There is no consensus on exactly when the Armenians arrived in Dhaka. Some historians, however, suggest they were in Bengal in the early 17th century, most likely arriving with the southbound migration of Armenian diasporas from Persia. During the Safavid-Ottoman wars of 1603-1605, the Safavid monarch Shah Abbas (r. 1587-1629) deported up to 300,000 Armenians from the Armenian mercantile town of Old Julfa to what became known as New Julfa in the suburb of Isfahan. Because the official language of the Mughal court was Persian, the Persian-speaking Armenians could easily adapt to the life in the Mughal Empire. Being skilful at textile business, the Armenians naturally gravitated to Dhaka, one of the trading hubs for fine textile, contributing significantly to the city’s commercial life. According to one estimate, their share of textile export from Dhaka in 1747 is reported to be as large as 23 percent of that year’s total export, way ahead of the English, the Dutch or the French in Dhaka. In addition to textile and raw silk, the Armenians also engaged in the trade of saltpetre (used as gunpowder), salt, and betel nut. They pioneered jute-trading in the second half of the nineteenth century and popularised tea-drinking in Bengal. When they began to lose the textile business to the British private traders in the late 18th century, the Armenians reoriented their focus to landholding, eventually becoming prominent and wealthy zamindars. Examples of Armenian zamindars in Dhaka include Agha Aratoon Michael, Agha Sarkies, and Nicholas Marcar Pogose.

Another major Armenian contribution to Dhaka was the transport “revolution”, introducing ticca-garry or the horse-carriage, the main mode of transportation in the city until the first decade of the 20th century. They also introduced western-style department stores for European and British goods, including wines, spirits, cigars, bacon, reading lamps, shoes, toys, table cutlery, shaving soap, saucepans, frying pans, travelling bags, umbrellas, etc.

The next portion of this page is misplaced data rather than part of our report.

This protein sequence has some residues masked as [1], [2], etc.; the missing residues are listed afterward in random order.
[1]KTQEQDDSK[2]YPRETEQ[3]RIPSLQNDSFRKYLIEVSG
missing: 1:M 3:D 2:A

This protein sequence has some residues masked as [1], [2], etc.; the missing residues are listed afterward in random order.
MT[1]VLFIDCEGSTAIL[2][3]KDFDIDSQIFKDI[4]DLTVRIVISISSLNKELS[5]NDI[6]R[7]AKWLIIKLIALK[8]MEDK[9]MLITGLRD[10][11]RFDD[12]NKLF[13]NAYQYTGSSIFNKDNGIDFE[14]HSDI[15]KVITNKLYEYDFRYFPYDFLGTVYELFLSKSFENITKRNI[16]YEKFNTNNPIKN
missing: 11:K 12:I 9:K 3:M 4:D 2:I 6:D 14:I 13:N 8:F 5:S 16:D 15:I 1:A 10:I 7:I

The Armenian community contributed significantly to Dhaka’s civic life and urban administrative bureaucracy. Nicholas Pogose founded the first private school of the city, Pogose School, in 1848. It still functions as a prestigious school in Old Dhaka. In response to Nicholas Pogose’s resolution that the Dhaka Municipality Committee had no corporate entity, and that steps should be taken to remedy the problem, the British colonial administration enacted the District Municipality Act of 1864. The Dhaka Municipality became a statutory body with its legal jurisdiction.

Compared to those in Calcutta and Madras, Dhaka’s Armenian community was small but wealthy, exerting a great deal of influence on local and regional businesses. It was a well-knit community, living in Armanitola, an Old Dhaka neighbourhood or mahalla that was named after their colony where they once lived (although not all Armenians lived there). They maintained a close working relationship with the British colonial administration and other European merchants in the city, as well as with their kinsmen in Kolkata. According to an 1870 survey, there were 107 Armenians in Dhaka, of whom 39 were men, 23 women, and 45 children. Among this group, there was a priest, five zamindars, three merchants, one barrister, five shopkeepers, and four government employees.